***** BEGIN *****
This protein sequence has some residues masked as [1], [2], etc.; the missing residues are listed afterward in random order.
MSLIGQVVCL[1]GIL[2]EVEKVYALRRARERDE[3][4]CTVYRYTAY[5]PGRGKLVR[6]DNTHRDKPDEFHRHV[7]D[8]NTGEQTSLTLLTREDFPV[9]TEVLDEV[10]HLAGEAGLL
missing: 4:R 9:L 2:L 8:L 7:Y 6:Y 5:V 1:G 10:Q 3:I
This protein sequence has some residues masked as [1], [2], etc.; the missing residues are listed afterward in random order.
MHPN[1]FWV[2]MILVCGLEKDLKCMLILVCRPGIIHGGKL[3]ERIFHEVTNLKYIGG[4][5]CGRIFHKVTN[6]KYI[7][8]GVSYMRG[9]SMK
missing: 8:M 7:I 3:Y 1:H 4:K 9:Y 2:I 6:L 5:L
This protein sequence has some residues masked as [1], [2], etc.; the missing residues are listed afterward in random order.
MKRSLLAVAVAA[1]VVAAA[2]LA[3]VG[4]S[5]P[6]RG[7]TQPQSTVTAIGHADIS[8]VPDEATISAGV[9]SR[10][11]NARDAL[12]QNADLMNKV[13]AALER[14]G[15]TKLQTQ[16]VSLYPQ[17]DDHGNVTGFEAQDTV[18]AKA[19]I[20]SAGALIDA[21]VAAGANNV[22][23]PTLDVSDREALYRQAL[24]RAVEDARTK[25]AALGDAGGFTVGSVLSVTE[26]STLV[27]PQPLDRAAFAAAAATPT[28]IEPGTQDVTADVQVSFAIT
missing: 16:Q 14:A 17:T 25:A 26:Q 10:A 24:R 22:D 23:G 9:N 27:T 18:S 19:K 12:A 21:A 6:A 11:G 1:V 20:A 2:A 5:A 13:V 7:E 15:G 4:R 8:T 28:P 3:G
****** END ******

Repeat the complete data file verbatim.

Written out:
This protein sequence has some residues masked as [1], [2], etc.; the missing residues are listed afterward in random order.
MSLIGQVVCL[1]GIL[2]EVEKVYALRRARERDE[3][4]CTVYRYTAY[5]PGRGKLVR[6]DNTHRDKPDEFHRHV[7]D[8]NTGEQTSLTLLTREDFPV[9]TEVLDEV[10]HLAGEAGLL
missing: 4:R 9:L 2:L 8:L 7:Y 6:Y 5:V 1:G 10:Q 3:I
This protein sequence has some residues masked as [1], [2], etc.; the missing residues are listed afterward in random order.
MHPN[1]FWV[2]MILVCGLEKDLKCMLILVCRPGIIHGGKL[3]ERIFHEVTNLKYIGG[4][5]CGRIFHKVTN[6]KYI[7][8]GVSYMRG[9]SMK
missing: 8:M 7:I 3:Y 1:H 4:K 9:Y 2:I 6:L 5:L
This protein sequence has some residues masked as [1], [2], etc.; the missing residues are listed afterward in random order.
MKRSLLAVAVAA[1]VVAAA[2]LA[3]VG[4]S[5]P[6]RG[7]TQPQSTVTAIGHADIS[8]VPDEATISAGV[9]SR[10][11]NARDAL[12]QNADLMNKV[13]AALER[14]G[15]TKLQTQ[16]VSLYPQ[17]DDHGNVTGFEAQDTV[18]AKA[19]I[20]SAGALIDA[21]VAAGANNV[22][23]PTLDVSDREALYRQAL[24]RAVEDARTK[25]AALGDAGGFTVGSVLSVTE[26]STLV[27]PQPLDRAAFAAAAATPT[28]IEPGTQDVTADVQVSFAIT
missing: 16:Q 14:A 17:T 25:A 26:Q 10:A 24:R 22:D 23:G 9:N 27:T 18:S 19:K 12:A 21:A 6:A 11:G 1:V 20:A 2:A 5:A 13:V 7:E 15:G 4:R 8:T 28:P 3:G